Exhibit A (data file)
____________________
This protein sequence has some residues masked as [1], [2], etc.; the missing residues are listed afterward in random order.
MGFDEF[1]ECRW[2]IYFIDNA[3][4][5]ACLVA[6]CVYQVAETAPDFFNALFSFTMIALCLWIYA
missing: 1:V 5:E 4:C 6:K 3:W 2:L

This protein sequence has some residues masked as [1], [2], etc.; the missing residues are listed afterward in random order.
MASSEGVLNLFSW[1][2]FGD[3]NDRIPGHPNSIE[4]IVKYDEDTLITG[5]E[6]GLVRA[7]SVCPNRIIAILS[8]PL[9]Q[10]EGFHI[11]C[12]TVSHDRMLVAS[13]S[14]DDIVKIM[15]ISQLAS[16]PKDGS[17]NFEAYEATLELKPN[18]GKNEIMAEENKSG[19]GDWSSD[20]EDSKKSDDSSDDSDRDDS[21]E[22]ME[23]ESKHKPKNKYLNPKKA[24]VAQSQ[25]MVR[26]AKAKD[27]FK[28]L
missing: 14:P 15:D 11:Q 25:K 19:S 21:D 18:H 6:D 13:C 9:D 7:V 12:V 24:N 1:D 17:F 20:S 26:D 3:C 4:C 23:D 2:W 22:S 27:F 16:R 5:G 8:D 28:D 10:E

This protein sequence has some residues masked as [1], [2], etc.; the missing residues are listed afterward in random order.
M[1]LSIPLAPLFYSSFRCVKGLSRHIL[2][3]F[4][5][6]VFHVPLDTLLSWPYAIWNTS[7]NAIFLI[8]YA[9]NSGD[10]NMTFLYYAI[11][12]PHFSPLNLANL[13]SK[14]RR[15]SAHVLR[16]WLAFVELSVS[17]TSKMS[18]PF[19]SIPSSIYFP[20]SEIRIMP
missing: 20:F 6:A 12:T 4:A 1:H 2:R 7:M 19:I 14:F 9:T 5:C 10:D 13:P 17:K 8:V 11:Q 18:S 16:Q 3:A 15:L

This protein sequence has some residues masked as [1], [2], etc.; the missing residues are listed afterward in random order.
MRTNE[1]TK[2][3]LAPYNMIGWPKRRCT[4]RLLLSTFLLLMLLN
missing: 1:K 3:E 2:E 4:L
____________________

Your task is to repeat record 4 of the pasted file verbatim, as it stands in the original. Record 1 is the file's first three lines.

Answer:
This protein sequence has some residues masked as [1], [2], etc.; the missing residues are listed afterward in random order.
MRTNE[1]TK[2][3]LAPYNMIGWPKRRCT[4]RLLLSTFLLLMLLN
missing: 1:K 3:E 2:E 4:L